His dad was a student pilot, JB told the dispatcher. He had flown that night but still had not come back. JB insisted, until investigators believed him, that something had gone wrong.
“I had already lost one father,” he said later. “I didn’t want to lose another.”
A chill swept over Hicks.
The temperature had descended into the 30s, and all that protected him were his jeans, a T-shirt and a thin Harley-Davidson sweatshirt.
Earlier, he had tried to toss Charlemagne’s jacket down to him, but it had landed on the ground beneath the plane’s nose.
Now Charlemagne was dead, and Hicks began to wonder what had gone so wrong. Their plane lacked equipment that could detect dangerous terrain, although not once had the flight instructor consulted an aeronautical chart for the area.
Investigators would later learn that Charlemagne did not take one on the flight.
Every small-aircraft crash is different. Of the 257 that led to deaths in 2014, many were due to pilots’ simply losing control, according to the National Transportation Safety Board. But that’s not what happened to Charlemagne: He had inadvertently flown an under-control Cessna into a mountain.
The accident would baffle the pilots who admired Charlemagne and the federal investigators who studied it. Charlemagne had nearly 6,000 hours of experience and, according to the safety board’s inquiry, had showed no signs of distress in the days before his last trip.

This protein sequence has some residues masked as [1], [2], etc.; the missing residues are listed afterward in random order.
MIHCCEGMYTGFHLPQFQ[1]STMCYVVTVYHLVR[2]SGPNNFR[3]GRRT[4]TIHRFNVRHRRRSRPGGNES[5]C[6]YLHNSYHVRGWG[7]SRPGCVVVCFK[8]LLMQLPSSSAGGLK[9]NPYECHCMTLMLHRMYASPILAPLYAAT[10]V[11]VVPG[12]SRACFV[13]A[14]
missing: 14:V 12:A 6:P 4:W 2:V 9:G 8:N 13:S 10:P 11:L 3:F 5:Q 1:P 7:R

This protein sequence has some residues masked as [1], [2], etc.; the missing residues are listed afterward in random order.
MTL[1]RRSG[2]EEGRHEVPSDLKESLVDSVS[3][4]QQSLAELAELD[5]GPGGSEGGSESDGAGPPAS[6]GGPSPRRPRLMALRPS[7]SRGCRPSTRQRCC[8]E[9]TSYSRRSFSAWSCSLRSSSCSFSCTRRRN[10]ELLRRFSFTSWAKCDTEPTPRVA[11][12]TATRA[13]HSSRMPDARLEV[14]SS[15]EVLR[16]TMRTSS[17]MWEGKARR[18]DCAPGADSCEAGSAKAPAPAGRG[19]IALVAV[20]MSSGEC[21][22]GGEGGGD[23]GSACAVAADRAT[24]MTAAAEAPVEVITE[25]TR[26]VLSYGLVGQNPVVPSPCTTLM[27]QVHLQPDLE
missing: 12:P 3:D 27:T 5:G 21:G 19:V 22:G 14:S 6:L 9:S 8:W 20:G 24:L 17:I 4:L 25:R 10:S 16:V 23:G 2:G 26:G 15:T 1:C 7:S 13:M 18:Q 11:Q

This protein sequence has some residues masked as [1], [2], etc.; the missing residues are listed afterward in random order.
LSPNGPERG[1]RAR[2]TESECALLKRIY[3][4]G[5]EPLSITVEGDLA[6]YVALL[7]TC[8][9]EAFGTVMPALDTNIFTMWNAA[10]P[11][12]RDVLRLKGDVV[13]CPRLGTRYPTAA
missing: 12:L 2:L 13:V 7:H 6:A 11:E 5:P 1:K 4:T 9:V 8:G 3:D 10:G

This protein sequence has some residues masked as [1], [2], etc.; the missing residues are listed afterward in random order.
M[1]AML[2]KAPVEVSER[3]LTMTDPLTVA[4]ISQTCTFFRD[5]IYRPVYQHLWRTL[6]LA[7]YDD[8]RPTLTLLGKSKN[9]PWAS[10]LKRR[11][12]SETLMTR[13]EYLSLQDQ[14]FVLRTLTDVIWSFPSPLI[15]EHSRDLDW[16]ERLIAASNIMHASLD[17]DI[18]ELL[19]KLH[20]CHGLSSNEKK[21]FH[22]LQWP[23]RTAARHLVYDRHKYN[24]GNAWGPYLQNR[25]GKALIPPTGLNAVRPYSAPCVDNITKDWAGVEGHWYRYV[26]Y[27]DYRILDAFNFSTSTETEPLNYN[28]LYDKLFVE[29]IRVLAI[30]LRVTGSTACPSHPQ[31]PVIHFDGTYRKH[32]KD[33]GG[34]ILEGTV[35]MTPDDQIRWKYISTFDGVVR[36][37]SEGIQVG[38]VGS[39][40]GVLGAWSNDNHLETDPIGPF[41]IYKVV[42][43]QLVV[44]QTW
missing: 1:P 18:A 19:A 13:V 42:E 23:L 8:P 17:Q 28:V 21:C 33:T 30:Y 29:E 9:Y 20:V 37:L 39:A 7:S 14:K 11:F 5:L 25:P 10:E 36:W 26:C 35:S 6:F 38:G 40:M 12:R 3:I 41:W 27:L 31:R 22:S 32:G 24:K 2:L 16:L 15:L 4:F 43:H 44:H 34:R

“If Bernie was flying, I would go to sleep. He’s conscientious, he’s safety-minded,” said Arthur Chausmer, a physician who knew Charlemagne through the Civil Air Patrol. “Everybody I know makes mistakes.”
But Charlemagne’s mistakes had cost him his life — and left Hicks fighting to escape the same fate.
[‘You are not going to die out here’: A woman’s terrifying night in the Chesapeake]
After half an hour of fishing for his flight jacket with a tree limb, Hicks snagged it. It was wet with fuel, but he still put it on.
Fearing frostbite, he retrieved a white Nike tennis shoe that had come off in the cockpit. His right foot was so swollen that he had to loosen the sneaker’s laces. As he slid it on, his bones crunched. It felt as if he had stepped into a blender.
Still frigid, Hicks spotted a loose piece of carpet in the baggage area above him. He ripped it out and covered his lap.
He remained doubtful that anyone had reported them missing, and yet, he felt a peace. He’d faced death before.
At age 26, two months after he’d been caught driving drunk, Hicks returned to his Maryland apartment drunk again. He hated the person he’d become.
“Trouble,” he said, “just followed me everywhere.”
Hicks smoked PCP and chugged Jack Daniel’s. He slumped onto his hallway floor and put the barrel of a 9mm pistol in his mouth.